Today, the boomer generation worries about amassing enough money for retirement. Tomorrow will bring another worry: how to make a limited pool of savings last for life.

That's where annuities come in--the type known as "immediate pay." These annuities guarantee you a permanent income, no matter how long you live.

They have some drawbacks. But insurers are starting to rethink immediate-pay annuities to make them more salable--especially annuities linked to the performance of stocks.

But first, some background:

You buy an immediate-pay annuity with a lump sum of money. The funds might come from regular savings, stock market gains, a retirement plan, even the cash in a life insurance policy.

The insurer will turn that money into a lifetime income. The income could also cover the joint lifetimes of you and your spouse. Neither of you would ever run out of cash, no matter how long you lived.

With immediate-pay annuities, you and other buyers pool your longevity risk. If you die early, the money you didn't use goes into the pool, to pay benefits to those who outlive their expected life span. You don't know in advance which group you'll be in.

Most people hate the thought that they might die soon after purchasing the annuity. So they make a trade-off. They take a lower monthly payment in return for a death benefit. Sometimes, the annuity comes with a death benefit built in.

This benefit guarantees that monthly payments will be made for at least 10 or 15 years--to you, while you live, or to a beneficiary if you die early. The beneficiary might also take the money in a lump sum.

You can annuitize your savings in one of two ways:

Take fixed payments. You get a guaranteed sum each month, but inflation will lower its purchasing power.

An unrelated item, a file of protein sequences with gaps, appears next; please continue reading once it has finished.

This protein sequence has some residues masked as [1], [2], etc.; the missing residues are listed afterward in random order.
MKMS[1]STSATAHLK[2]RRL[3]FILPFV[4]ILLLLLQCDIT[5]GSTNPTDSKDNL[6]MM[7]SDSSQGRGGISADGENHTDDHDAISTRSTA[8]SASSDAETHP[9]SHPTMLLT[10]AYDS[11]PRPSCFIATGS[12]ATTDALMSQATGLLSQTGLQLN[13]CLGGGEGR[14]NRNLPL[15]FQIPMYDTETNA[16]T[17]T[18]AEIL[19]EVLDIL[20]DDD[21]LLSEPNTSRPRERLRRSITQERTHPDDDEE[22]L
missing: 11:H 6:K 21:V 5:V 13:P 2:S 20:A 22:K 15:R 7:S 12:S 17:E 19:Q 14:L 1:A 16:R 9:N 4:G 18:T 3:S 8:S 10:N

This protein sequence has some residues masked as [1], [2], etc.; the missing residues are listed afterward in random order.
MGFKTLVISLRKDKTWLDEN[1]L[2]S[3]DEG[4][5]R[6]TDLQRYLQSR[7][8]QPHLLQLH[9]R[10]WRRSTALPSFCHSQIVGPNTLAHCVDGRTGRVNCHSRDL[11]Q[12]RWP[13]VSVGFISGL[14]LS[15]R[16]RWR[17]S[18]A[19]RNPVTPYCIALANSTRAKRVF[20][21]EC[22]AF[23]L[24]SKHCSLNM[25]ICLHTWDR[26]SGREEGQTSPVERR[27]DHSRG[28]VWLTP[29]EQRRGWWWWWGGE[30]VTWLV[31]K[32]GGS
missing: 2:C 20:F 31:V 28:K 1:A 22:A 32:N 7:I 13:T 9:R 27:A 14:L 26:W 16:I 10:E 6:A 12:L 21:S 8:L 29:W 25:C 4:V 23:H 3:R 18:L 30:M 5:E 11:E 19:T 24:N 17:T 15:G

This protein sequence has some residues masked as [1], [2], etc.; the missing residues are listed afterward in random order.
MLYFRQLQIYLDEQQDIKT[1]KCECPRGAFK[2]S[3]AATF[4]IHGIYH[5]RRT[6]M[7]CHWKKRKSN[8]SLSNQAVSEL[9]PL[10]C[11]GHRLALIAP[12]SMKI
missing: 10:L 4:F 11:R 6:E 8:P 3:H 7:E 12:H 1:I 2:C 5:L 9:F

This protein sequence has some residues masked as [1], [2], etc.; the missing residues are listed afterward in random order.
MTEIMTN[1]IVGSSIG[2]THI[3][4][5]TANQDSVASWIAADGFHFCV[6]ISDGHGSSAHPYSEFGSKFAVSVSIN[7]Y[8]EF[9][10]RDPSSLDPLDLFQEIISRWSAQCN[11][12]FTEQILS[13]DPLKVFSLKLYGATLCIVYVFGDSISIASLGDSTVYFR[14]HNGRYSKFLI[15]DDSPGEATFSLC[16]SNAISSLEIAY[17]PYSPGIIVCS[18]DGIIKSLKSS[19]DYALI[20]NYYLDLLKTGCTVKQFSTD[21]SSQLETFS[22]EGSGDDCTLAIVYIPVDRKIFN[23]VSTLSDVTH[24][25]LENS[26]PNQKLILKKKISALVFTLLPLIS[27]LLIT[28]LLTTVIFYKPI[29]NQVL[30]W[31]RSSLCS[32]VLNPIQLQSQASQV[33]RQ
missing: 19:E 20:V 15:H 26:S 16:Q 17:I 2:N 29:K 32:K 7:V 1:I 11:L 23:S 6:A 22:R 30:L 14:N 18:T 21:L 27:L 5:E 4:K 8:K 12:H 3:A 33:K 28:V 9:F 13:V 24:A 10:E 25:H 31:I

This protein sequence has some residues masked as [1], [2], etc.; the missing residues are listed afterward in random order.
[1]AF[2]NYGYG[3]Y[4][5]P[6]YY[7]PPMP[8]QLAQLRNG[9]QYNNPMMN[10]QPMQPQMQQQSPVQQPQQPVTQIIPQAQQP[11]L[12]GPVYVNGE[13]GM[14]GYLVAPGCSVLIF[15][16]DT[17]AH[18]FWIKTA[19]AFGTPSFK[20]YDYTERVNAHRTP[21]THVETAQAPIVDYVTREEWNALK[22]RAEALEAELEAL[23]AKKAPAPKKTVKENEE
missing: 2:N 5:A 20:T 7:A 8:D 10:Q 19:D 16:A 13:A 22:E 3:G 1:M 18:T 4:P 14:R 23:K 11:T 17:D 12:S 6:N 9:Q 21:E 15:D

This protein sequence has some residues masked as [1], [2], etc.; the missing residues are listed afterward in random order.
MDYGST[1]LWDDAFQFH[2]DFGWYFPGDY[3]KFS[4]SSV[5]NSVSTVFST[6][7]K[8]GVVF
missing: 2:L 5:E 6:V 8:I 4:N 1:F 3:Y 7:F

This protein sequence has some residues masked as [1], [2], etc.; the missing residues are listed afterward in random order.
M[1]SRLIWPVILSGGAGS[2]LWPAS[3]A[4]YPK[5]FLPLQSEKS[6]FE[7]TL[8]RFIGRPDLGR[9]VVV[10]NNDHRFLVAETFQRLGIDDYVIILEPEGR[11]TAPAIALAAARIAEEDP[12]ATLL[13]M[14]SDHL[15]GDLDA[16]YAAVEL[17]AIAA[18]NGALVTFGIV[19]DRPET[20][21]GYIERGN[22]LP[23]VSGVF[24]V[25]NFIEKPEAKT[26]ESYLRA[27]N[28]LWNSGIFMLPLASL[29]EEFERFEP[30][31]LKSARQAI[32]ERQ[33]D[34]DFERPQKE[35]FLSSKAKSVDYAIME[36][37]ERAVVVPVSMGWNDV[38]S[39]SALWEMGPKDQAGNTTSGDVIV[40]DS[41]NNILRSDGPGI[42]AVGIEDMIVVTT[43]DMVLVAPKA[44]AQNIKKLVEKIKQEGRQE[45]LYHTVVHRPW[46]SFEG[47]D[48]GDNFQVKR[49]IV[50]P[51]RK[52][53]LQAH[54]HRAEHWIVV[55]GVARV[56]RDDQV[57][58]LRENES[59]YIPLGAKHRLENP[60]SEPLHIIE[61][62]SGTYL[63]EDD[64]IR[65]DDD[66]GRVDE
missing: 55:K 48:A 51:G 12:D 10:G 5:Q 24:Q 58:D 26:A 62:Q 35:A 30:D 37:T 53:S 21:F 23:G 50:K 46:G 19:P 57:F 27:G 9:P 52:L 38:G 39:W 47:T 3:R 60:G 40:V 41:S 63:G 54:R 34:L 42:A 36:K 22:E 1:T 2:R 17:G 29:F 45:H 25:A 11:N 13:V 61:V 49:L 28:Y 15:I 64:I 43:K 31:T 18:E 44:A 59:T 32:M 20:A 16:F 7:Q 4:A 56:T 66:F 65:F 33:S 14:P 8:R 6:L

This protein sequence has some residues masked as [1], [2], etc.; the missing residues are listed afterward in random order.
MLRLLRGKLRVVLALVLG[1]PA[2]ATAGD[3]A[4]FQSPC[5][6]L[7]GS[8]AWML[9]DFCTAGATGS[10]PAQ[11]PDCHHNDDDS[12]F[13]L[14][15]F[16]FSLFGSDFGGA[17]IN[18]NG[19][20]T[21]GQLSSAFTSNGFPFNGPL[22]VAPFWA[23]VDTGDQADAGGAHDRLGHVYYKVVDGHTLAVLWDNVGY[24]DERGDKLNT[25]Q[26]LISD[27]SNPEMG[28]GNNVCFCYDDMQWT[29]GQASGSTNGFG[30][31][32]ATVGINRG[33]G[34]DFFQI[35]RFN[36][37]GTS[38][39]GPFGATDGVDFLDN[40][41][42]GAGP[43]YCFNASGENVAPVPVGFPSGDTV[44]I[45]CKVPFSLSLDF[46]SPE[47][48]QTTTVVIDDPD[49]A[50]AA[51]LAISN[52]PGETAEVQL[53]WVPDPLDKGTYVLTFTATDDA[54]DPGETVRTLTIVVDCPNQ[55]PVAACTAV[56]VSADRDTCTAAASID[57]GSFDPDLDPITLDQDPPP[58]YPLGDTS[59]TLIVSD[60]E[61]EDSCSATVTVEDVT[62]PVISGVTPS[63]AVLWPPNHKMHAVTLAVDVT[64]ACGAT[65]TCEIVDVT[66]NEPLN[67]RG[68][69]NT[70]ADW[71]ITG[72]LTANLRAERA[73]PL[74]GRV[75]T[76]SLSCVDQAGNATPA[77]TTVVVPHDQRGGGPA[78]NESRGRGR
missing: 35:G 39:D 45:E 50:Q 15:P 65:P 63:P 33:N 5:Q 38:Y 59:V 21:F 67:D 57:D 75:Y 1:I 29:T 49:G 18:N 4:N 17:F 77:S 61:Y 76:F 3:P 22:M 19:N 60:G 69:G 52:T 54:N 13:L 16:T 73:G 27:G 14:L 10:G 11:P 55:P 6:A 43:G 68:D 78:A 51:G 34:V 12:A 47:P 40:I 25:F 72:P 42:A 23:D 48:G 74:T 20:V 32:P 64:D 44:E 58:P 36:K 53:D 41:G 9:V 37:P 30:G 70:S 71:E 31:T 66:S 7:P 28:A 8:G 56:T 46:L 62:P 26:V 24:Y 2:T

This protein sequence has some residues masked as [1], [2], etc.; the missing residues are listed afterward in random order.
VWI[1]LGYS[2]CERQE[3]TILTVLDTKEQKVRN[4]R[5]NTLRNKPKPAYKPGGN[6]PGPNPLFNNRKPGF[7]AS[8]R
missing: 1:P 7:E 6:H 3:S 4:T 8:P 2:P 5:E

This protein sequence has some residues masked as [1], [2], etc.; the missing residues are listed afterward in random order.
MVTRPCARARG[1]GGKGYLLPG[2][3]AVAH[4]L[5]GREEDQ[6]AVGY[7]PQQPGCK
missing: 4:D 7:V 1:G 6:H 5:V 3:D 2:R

Take variable payments. Your annuity is invested in mutual funds, and your future income depends on how well they do.

Variable payments give you a shot at a rising income. But you run the risk that, in some years, your income might decline.

There are two things the public dislikes about buying immediate-pay annuities, besides the risk of dying too soon:

The decision to annuitize is usually irrevocable. You can't change your mind and get your remaining money back.

With variable payments, your income could drop a lot, if the stock market does.

To solve the first of these problems, a few insurers offer you a chance to retrieve any funds that haven't yet been used. One such: Golden Rule Insurance, in Lawrenceville, Ill., which has added a cash-out option to its fixed-payment annuities.

But there's no guarantee. You can cash out only if you're healthy at the time.

Minnesota Life in St. Paul and T. Rowe Price in Baltimore both sell variable immediate-pay annuities. Both offer cash-outs, for any reason, and both give you income guarantees.

At Minnesota Life, you can make withdrawals, for a period equal to your life expectancy. Your payments will never fall below 85 percent of the initial amount, no matter how poorly the stock market does. It's one of the few annuities with an upfront sales commission (4.5 percent). Insurance and money management costs 1.25 percent a year.

At Price, you can make withdrawals during the first five years, although there's a penalty attached. Your payments will never fall below 80 percent of your initial amount. Cost: 1.4 percent a year, plus management fees for whichever mutual funds you choose.

On average, the industry charges 1.2 percent for variable-pay annuities that generally lack cash-out provisions or income guarantees, according to the VARDS Report, an industry publication based in Marietta, Ga.

To show you how variable-pay can work when invested in stocks, I asked Price to examine two time periods.

First, 1968-1998--an era that started with a bad bear market. For most of the first 12 years, payments were smaller than the starting amount. Then they rose spectacularly.

Second, 1998-1968--the same period, run backward. Monthly payments jumped for most of the first 24 years, then slid. At the end, however, they were still almost four times as high as they were at the start.

Conclusion: If you want an income guaranteed for life, a variable-pay annuity makes sense, provided that you can manage during years when the annuity payout drops.

But buy it as soon as you retire, says Moshe Arye Milvesky, an assistant professor of finance at York University in Toronto. You need to allow enough time for a stock market strategy to work out.